There’s a vibe to St. Petersburg. It’s a whiff of youthful energy and reckless abandon; a laid-back, almost lackadaisical attitude. Is it because of its proximity to water, or to Norway, the Happiest City in the World? Most probably. I vote that it’s something in the air.
Our hotel is practically across St. Isaac’s Cathedral; it fills our windows, and we can see a line of people snaking its way to the outdoor balustrade. Apparently, according to our concierge, it’s a great spot for orienting yourself with the city – from here you can see the Admiralty, the Winter Palace, the Mariinsky Theatre, New Holland – but it’s October and cold, so the climb gets a hard pass from me.
We stay on solid ground. I haven’t realised it yet, as we amble around St Isaac’s Cathedral, and then later the Church of the Savior on the Spilled Blood, and even later still the Hermitage Museum, that St. Petersburg is a city where one must constantly look up. It’s a city for staring at ceilings, for craning necks, for seeing angels and Jesus and chandeliers and heavenly bodies looking back at you, meeting your eyes no matter where you are, like creepy Renaissance portraits in horror flicks where the eyes follow your every move. The Hermitage Museum, spread over six buildings in a sprawling complex along the Neva River, unfolds room after room like a magician smoothly fanning out a deck of cards. We look up at the ceilings in every room we cross. We can’t see everything, so we map out our paths with care and precision, determined to hit every one of our targets.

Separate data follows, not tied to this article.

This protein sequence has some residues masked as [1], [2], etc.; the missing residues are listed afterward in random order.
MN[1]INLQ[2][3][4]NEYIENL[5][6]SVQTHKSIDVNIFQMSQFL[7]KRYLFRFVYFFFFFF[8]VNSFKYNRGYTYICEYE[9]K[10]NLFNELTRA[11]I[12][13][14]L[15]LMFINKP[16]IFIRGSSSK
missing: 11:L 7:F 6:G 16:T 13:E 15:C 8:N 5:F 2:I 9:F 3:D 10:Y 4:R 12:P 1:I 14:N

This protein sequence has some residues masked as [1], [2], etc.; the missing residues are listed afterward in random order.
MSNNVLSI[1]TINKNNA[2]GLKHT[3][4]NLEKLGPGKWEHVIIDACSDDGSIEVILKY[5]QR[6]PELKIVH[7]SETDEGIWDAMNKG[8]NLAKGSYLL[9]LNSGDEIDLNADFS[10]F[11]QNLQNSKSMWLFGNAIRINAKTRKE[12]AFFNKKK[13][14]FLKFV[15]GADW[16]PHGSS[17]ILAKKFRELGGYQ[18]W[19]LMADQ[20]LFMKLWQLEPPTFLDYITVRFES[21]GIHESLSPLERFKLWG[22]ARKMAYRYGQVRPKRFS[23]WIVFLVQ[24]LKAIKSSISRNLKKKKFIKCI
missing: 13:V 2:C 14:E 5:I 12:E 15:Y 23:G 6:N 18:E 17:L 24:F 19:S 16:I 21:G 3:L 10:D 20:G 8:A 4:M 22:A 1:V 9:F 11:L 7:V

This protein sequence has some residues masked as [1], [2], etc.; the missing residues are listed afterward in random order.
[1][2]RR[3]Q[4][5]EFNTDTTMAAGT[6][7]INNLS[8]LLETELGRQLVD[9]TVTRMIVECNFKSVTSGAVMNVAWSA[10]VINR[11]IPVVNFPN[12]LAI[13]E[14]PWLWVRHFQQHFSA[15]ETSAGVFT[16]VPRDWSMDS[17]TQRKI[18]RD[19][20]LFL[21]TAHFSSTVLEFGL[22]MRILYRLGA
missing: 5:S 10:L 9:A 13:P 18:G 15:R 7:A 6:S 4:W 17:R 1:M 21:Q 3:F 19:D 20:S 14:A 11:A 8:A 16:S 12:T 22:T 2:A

At Jerome, a cozy gastronomic restaurant in the city center, we sit by the window and order wine by the bottle. Their claim to fame is their geographically diverse menu, from Japanese nori to Italian piadina, which, among other dishes, we enthusiastically order and wolf down, following it up with dessert (no one wants to share with the other, so we end up with three.) Another time, Russian pelmeni, regional dumplings, at the local chain Pelmeniya. At Hamlet+Jacks, we sample dishes from two sections of their menu: food made exclusively from local produce (Ours), and those complemented with ingredients from around the world (Ours+Theirs).
Between meals, we cross the city’s bridges holding cups of coffee that warm our hands. We bite into fluffy pastries at odd hours: 2pm, 10pm. We sample bottles of local IPAs sitting in noisy bars where the balm of Russian chatter washes over us, the inflexions and cadences of a foreign language offering hints as to where nearby conversations are veering off to: from friendly to accusatory, from civil to flirty. People here are friendlier and put up fewer defenses than Muscovites. It’s just like the difference between Beijing and Shanghai.
I buy —cliché of clichés— a Matryoshka doll. I buy it knowing full well that this trinket will decorate our shelves back home for a time, slowly losing its luster until it becomes invisible, then packed into a box and shipped to another country, wherever that will be; or maybe even get lost along the way.
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